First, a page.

Finding data is an important part of this research project. You need to tell both the qualitative and the quantitative story of the problem you are writing about. How many people are affected? And for how long have they been affected? How does this population compare to a similar population in a different part of the country (or the world).
Finding the dataset you are looking for can be challenging. There are a few ideas on this page. If you are still struggling, ask a librarian. You can reach out to Stephanie (librarian for this class) at firstname.lastname@example.org, you can use our Ask-A-Librarian chat service, you can visit the reference desk (3rd floor of the library) or you can get in touch with your assigned librarian.
To get started, the Libraries have these suggested data sources: Data and Statistics
New York's Independent Budget Office (IBO) produces data-driven reports and analysis on a variety of topics. You can browse this site, or join their mailing list for regular updates.
If you need New York City data, try the agency itself. You can access all New York City agencies through https://www1.nyc.gov/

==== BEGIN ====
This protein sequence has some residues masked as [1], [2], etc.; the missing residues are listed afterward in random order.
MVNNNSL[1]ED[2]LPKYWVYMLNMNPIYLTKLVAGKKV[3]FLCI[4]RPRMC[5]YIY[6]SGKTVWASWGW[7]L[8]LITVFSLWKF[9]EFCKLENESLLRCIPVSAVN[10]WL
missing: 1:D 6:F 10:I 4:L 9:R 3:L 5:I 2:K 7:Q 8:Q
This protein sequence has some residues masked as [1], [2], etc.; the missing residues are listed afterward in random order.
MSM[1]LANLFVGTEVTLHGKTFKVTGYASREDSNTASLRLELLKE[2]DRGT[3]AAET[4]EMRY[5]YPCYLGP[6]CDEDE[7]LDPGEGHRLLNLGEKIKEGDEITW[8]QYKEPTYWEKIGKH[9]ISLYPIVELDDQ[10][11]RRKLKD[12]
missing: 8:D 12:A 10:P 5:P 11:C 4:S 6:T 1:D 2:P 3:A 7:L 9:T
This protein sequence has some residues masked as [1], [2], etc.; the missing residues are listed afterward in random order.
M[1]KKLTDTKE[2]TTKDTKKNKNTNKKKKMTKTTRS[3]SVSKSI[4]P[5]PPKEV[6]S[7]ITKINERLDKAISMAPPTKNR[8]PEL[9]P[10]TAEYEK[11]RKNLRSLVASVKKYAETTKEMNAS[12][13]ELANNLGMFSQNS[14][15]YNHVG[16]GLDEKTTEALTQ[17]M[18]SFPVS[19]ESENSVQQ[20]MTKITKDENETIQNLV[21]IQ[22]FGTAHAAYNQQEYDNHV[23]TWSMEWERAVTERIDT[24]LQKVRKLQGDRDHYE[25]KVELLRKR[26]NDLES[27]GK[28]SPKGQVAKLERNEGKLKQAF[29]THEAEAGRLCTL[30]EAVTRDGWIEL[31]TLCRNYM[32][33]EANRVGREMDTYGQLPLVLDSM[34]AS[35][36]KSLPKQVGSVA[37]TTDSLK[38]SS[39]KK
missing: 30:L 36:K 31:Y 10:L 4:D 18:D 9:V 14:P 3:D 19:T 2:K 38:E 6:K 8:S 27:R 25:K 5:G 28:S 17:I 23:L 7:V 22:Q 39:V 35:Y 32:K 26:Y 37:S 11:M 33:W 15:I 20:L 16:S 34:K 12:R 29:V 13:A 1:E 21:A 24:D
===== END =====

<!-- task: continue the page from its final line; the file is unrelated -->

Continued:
Thanks to open data initiatives, you can also access interesting local datasets through NYC Open Data.
As a search engine, Google can direct us to a lot of important information on the open web. To save time, use these tricks to search smarter in Google.
If you need data (or reports) from government sites, add site:gov to the end of your search
Example: water policy:gov
For public data from the U.S. Census Bureau and the Bureau of Labor Statistics, use a demographic term + a location
Example: population by race new jersey
For more, see Google's Tips and Tricks.
Google also has a Dataset Search. It's kind of like Google Scholar, but for datasets.
You can read about it here: https://www.blog.google/products/search/making-it-easier-discover-datasets/
You can try it our here: https://toolbox.google.com/datasetsearch